Paulicians, under their new leader Karbeas, fled to new areas. They built two cities, Amara and Tephrike (modern Divriği). By 844, at the height of its power, the Paulicians established a State of the Paulicians at Tephrike. In 856, Karbeas and his people took refuge with the Arabs in the territory around Tephrike and joined forces with Umar al-Aqta, emir of Melitene (who reigned 835–863). Karbeas was killed in 863 in Michael III's campaign against the Paulicians and was possibly with Umar at Malakopea before the battle of Lalakaon.
His successor, Chrysocheres, devastated many cities; in 867, he advanced as far as Ephesus, and he took many priests as prisoners. In 868, Emperor Basil I dispatched Petrus Siculus to arrange for their exchange. His sojourn of nine months among the Paulicians gave him an opportunity to collect many facts, which he preserved in his History of the empty and vain heresy of the Manichæans, otherwise called Paulicians. The propositions of peace were not accepted, the war was renewed, and Chrysocheres was killed at Bathys Ryax.
The power of the Paulicians was broken. Meanwhile, other Paulicians, sectarians but not rebels, lived in communities throughout the empire. Constantine V had already transferred large numbers of them to Thrace. According to Theophanes, the Paulicians of Armenia were moved to Thrace, in 747, to strengthen the Bulgarian frontier with a reliable population.
In 871, the emperor Basil I ended the power of the State of the Paulicians and the survivors fled to east to the Byzantine-Arab border. In 970, 200,000 Paulicians were transferred by the emperor John Tzimisces (of Armenian origin) to Philippopolis in Thrace and, as a reward for their promise to keep back "the Scythians" (in fact Bulgarians), the emperor granted them religious freedom. This was the beginning of a revival of the sect, but it was true to the empire. Several thousand went in the army of Alexius Comnenus against the Norman Robert Guiscard but, deserting the emperor, many of them (1085) were thrown into prison. By some accounts, Alexius Comnenus is credited with having put an end to the heresy. During a stay at Philippopolis, Alexius argued with the sect, bringing most, if not all, back to the Church (so his daughter: "Alexias", XV, 9). For the converts the new city of Alexiopolis was built, opposite Philippopolis. After that episode, Paulicians, as a major force, disappear from history, but as a powerless minority, they would reappear in many later times and places . When the Crusaders took Constantinople in the Fourth Crusade (1204), they found some Paulicians, whom the historian Gottfried of Villehardouin calls Popelicans.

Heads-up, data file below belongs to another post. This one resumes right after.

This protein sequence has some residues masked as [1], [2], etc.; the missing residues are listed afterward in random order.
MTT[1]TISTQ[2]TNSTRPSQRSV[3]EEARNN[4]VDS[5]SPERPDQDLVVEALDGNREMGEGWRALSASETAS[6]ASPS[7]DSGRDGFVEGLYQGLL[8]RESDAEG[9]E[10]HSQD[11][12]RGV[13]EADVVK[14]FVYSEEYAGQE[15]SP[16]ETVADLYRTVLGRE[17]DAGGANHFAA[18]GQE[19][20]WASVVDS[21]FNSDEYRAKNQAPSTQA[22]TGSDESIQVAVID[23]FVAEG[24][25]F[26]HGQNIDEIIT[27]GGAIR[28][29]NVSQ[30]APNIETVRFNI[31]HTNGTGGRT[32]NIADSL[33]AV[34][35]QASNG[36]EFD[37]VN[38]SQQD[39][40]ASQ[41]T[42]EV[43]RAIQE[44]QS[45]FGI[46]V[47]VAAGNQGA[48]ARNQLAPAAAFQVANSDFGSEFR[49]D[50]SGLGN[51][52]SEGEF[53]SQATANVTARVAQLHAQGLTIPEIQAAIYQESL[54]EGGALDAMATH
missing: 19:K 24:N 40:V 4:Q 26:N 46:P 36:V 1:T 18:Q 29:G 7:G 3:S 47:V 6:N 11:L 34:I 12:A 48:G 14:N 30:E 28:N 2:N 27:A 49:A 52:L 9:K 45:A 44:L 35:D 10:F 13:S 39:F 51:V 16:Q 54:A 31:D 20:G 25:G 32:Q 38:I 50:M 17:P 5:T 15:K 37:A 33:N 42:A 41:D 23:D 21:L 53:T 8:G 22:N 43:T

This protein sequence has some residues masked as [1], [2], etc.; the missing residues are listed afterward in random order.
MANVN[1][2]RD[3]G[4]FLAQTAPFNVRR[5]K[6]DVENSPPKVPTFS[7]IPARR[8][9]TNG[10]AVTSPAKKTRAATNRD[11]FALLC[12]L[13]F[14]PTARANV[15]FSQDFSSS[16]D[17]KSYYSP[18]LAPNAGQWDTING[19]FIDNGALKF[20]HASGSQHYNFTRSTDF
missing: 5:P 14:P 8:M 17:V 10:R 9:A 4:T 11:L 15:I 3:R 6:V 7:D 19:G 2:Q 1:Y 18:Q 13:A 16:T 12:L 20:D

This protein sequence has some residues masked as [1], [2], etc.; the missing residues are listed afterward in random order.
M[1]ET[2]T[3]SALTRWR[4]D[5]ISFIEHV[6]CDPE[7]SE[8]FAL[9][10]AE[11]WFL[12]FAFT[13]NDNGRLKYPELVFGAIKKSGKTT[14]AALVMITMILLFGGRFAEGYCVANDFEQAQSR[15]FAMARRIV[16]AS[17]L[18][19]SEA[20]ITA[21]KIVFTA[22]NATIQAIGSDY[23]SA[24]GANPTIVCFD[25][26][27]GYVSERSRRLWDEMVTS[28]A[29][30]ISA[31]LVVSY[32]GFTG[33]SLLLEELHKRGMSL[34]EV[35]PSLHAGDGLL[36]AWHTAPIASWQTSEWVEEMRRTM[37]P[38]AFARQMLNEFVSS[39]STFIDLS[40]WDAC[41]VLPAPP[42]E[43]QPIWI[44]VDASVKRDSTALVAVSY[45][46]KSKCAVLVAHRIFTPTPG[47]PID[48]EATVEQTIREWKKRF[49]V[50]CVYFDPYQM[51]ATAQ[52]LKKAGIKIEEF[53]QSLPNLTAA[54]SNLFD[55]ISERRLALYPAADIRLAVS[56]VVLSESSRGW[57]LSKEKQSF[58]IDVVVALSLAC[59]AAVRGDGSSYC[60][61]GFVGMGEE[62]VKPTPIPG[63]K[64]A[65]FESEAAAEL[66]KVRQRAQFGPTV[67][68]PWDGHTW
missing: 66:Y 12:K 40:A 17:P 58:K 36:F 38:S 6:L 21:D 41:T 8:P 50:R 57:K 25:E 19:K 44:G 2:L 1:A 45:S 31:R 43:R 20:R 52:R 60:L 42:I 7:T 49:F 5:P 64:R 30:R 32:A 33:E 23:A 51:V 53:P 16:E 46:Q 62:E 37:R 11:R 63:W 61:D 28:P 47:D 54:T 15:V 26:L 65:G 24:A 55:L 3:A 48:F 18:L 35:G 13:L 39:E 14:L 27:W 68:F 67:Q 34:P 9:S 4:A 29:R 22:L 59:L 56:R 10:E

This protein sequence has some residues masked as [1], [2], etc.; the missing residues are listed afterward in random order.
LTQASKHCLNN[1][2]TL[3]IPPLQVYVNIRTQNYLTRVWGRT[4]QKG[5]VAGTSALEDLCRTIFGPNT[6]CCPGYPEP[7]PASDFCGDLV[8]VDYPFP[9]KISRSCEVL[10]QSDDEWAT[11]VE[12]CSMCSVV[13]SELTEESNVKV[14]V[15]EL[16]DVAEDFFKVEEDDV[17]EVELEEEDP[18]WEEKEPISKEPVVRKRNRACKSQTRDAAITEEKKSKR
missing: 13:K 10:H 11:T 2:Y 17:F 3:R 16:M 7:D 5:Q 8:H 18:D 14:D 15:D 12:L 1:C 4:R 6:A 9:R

At the end of the 17th century, the Paulician people were still living around Nikopol, Bulgaria and persecuted by the Ottoman Empire, after the uprising of Chiprovtsi in 1688, and a good part of them fled across the Danube and settled in the Banat region.
There are still over ten thousand Banat Bulgarian in Romania today: in the villages of Dudeştii Vechi, Vinga, Breştea, and also in the city of Timişoara, with a few in Arad. However, they no longer practice their religion since they converted to Roman Catholicism. Their folklore is specific.  After Bulgaria's liberation from Ottoman rule in 1878, a number of Banat Bulgarians resettled in the northern part of Bulgaria and still reside there in the villages of Bardarski Geran, Gostilya, Dragomirovo, Bregare, and Asenovo. There are also a few villages of ex-Paulicians in the Serbian part of Banat, especially the villages of Ivanovo and Belo Blato, near Pančevo.